EU Commission President Ursula von der Leyen wants to respond to the decision of the Polish Constitutional Court by all available means. Because the Poles have decided that their federal constitution takes precedence over EU law. Brussels does not want to put up with that.
“I am deeply concerned about yesterday’s ruling by the Polish Constitutional Court,” the German politician said in a statement on Friday. I have instructed the circles of the Brussels Authority to analyze the verdict accurately and quickly. Next steps will be determined on this basis.
Polish law on EU law
What happened? in one Judgment from Thursday The Polish constitutional guardians declared that essential parts of the European treaties are incompatible with the Polish constitution. Polish law should generally take precedence over EU law. Any attempt by the European Court of Justice (ECJ) to interfere in the Polish judicial system would violate “the rule providing for the preservation of sovereignty in the process of European integration”.
So Poland is daring to fight a big battle with the European Union. Same goal in Switzerland self-determination initiative The first vice president, who wanted to place the validity of Swiss law before the rulings of foreign EU judges. The initiative was rejected by the people and the cantons in 2018.
We will use all our strength.
But you see it quite differently in Brussels. After taking note of the Polish ruling, von der Leyen emphasized that in accordance with the treaties of the European Union, all rulings of the European Court of Justice are binding on the authorities and courts of the member states. “EU law takes precedence over national law, including constitutional provisions.” All EU countries have committed to this as members of the European Union. “We will use all the powers we have under the treaties to ensure that.”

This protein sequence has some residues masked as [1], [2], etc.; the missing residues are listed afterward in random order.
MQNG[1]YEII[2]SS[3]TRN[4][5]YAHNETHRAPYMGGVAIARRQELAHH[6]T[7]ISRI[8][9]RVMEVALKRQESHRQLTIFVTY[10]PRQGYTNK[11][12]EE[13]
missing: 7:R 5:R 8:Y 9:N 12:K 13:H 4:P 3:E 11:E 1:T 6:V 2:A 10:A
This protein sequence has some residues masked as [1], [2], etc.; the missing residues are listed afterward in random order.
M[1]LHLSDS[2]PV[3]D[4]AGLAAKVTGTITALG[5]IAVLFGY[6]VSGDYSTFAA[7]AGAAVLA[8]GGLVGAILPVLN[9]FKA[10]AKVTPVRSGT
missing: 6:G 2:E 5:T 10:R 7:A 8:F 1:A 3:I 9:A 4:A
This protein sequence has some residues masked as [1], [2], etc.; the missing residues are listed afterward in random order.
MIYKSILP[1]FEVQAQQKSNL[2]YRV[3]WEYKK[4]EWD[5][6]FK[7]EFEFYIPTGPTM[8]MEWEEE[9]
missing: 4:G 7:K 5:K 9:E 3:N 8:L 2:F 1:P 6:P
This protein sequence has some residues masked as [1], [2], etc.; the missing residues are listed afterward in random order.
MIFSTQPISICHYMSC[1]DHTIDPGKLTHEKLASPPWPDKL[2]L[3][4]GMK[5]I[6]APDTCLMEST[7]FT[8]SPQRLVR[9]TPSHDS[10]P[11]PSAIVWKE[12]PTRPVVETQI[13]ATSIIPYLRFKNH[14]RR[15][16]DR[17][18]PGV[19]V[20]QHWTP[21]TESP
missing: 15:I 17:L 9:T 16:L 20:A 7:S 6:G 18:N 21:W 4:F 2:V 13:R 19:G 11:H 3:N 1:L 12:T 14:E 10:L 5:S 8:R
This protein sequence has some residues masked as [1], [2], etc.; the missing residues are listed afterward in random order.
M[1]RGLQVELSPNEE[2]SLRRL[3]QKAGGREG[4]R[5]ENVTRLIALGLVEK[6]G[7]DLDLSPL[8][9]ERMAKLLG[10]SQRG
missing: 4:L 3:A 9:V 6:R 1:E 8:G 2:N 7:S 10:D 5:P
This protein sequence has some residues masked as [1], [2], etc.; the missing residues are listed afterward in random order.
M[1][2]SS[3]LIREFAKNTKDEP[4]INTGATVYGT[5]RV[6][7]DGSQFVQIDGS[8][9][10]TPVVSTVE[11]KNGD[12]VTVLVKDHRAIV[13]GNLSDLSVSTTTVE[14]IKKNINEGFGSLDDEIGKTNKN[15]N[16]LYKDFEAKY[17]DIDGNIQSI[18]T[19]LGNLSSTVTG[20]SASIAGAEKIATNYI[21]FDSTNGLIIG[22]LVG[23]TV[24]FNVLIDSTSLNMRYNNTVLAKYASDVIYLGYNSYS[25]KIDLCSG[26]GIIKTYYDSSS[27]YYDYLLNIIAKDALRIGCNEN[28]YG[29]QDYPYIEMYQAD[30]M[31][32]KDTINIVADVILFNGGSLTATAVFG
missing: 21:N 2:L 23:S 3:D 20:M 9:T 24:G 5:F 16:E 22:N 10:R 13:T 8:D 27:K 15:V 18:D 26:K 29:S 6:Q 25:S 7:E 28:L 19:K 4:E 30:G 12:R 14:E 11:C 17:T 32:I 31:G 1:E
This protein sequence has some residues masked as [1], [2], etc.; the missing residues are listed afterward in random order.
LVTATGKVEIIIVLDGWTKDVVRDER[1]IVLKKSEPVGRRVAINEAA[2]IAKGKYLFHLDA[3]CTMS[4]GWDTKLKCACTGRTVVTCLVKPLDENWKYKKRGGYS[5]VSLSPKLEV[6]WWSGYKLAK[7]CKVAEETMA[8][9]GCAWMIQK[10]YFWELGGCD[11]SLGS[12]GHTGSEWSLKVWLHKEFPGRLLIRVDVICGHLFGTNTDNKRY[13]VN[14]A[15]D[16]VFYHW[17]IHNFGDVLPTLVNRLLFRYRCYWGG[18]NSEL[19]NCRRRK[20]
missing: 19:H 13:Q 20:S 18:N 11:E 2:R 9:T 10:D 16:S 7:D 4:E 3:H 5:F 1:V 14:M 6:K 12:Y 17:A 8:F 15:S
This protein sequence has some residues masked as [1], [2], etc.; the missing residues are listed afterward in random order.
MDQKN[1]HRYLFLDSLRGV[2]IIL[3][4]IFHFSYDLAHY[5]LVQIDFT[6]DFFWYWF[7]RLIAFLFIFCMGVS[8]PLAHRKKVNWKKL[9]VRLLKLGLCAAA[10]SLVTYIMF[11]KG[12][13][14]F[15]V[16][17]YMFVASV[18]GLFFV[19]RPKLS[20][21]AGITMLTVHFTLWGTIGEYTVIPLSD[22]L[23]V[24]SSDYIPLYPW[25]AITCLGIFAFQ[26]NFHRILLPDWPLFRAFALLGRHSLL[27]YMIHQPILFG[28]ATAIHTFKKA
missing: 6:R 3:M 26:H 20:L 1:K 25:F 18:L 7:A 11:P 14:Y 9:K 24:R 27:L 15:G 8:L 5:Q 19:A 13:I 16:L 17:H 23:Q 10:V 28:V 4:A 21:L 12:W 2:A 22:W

What steps can the Brussels Authority take now, von der Leyen and the speaker were left open on Friday. It might be conceivable, for example, to start a so-called infringement procedure, which could lead to another complaint before the European Court of Justice and eventually to financial penalties.
“Polexit” is hardly realistic
The Polish Constitutional Court ruled Thursday evening that parts of EU law are inconsistent with the Polish constitution. This fundamental decision calls into question the cornerstone of the European legal community. However, the conflict is unlikely to end with “Polexit”, that is, the exit of Poland from the European Union as shown by Great Britain. A clear majority of the Polish population continues to support membership in the union. (SDA/CT)
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